Week in Tech: Pokemon Go, NES goes retro and Doom gets doomier

Week in Tech

We're used to extravagant claims from tech firms: the biggest this, the fastest that, the most advanced whatever. But this week we have some big claims we can actually back up.

We've seen the world's most powerful smartphone, the world's most popular augmented reality game and the world's doomiest Doom, and we've been charmed by Nintendo news that'll gladden the hearts of gamers of a certain age. Not only that, but we've seen firm plans for phone tech that'll make today's 4G networks feel like tin cans tied together with string. It's an especially future-focused Week in Tech!

Let's Go crazy

What's incredibly addictive and just added seven billion quid to Nintendo's market value? It's Pokemon Go, of course – the game that's got old people complaining about young gamers bouncing around the great outdoors, trying to catch 'em all.

The app is just days old, and it's already been implicated in dangerous driving, alleged armed robberies and trespassing, so it's just a matter of time before it's the subject of a tabloid BAN THIS SICK FILTH campaign. But what lessons can Nintendo learn from the app's success? Parker Wilhelm knows: it needs to be at the forefront of AR gaming, and it's time for Nintendo itself to evolve.

Nintendo: retro a-go-go

It's been a great week for Nintendo fans: after what seems like years of doom-mongering headlines that recall Apple's lowest ebb, the Ninty news is suddenly all good. Not only is Nintendo's stake in Pokemon Go making it big bucks, but it's re-releasing a genuine gaming icon: the NES.

If the NES Classic Edition looks smaller than you remember it's not because you're bigger – it's because the 2016 incarnation is a lot smaller while retaining the iconic looks. It plugs into your TV via HDMI, it comes with 30 built-in games and a controller, and it costs just $59.99 (around £45, AU$99.95). Sadly the games it comes with can't be supplemented: like the original, the 2016 NES doesn't do internet.

The Galaxy where 7 comes after 5

Matt Swider has everything you could possibly want to know about the incoming Galaxy Note 7, which is the not-confusing-at-all successor to the Galaxy Note 5; maybe the next one will be the Galaxy Note eleventy-two. There's a curved screen, an iris scanner and – eek! – a smaller battery. The official launch is on August 2, and of course we'll be covering it in great detail – but why wait, when we already know everything you need to know?

Meet the world's most powerful phone

Bragging rights don't last long in the world of smartphones, so we've got bad news for anyone who's feeling pretty damn good about their Snapdragon 820 processor: there's a new dragon in town. The Snapdragon 821 is Qualcomm's new flagship processor, and it's already in a phone: the Asus Zenfone 3, which comes with 6GB of RAM and is currently the most powerful smartphone in the world.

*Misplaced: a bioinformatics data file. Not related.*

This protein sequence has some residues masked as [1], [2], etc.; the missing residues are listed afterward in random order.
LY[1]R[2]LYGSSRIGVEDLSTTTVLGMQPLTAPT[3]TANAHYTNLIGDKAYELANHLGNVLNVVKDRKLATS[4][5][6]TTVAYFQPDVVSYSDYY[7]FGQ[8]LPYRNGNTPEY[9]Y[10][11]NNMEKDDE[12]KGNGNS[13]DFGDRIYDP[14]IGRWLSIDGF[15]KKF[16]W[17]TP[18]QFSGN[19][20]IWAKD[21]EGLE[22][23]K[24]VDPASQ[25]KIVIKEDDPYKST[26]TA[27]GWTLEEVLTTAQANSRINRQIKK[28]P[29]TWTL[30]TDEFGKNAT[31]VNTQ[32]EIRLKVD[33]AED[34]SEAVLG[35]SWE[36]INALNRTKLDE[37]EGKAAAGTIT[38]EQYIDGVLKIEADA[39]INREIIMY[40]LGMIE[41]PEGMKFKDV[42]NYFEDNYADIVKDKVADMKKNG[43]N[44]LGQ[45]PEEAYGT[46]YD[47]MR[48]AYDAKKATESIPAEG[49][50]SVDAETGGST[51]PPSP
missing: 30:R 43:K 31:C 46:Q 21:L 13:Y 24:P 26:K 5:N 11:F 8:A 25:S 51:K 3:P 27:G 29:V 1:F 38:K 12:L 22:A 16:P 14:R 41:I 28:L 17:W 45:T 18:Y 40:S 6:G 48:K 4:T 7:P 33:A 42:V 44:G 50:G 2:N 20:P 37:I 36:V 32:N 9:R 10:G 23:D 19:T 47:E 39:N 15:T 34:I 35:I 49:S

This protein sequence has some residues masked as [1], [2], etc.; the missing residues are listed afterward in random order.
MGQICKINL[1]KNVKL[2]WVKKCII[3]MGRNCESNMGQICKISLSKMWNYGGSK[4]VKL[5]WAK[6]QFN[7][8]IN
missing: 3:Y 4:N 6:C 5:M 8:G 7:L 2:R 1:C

It's not the best, though: the screen isn't as detailed as those of rival flagships, and the incoming new Nexuses (Nexi?), Note 7 and Sony Xperia X2 may use it to even better effect this year.

What 5G really means for your stuff

Britain may be leaving the EU, but right now it's still part of the European family – and that means the new European Commission '5G Manifesto' is an important look at the future of communications across the continent. It's backed by all the major telcos and includes some interesting detail, including a rollout by 2020, a big wad of investment, and connections not just for phones and PCs but for connected cars and the Internet of Things too. It's not all good news, though: the manifesto suggests that, as in the US, net neutrality is headed for the dumpster.

China: is everything awesome?

Other than food, most of the things we buy come from China, and it's never been easier for Chinese firms to sell direct to Western customers. But can you trust Chinese suppliers who operate far from the reach of EU consumer protection law? Desire Athow has some words of warning, and those words include 'import duties', 'post-purchase support' and 'tech differences'. We'd also add 'fire', given some of our experiences with dirt-cheap no-name electronics.

Get in the Q for UHD

Sky Q is getting UHD just in time for the new football season: the opening fixture will be the first live 4K broadcast on Sky's platform, and there'll be plenty more 4K content, including major movies and TV series. You'll need a Sky TV Silver box to get the UHD content, and it's unclear whether the Sky Q Mini boxes will also get UHD: our Sky engineer told us the Mini boxes aren't 4K compatible, something the spec sheets back up, so multi-room 4K may still be some way off.

Even better than the real thing

While Pokemon Go has everybody excited about augmenting reality, some gamers are getting to experience unreality that's so real it's really, er, real. The astonishing GTA 5 Redux completely overhauls the game's weather, shaders, textures and effects with incredible results, and it makes the PS4 and Xbox One versions look like they're running on Etch-A-Sketch.

Meanwhile, over at ID Software they've added support for the Vulkan graphics API to make Doom considerably more doomy. Unlike the GTA 5 Redux, the benefits of Vulkan tech won't be limited to PC players either: Vulkan is cross-platform, and should deliver on other operating systems, on consoles and even on mobile devices.

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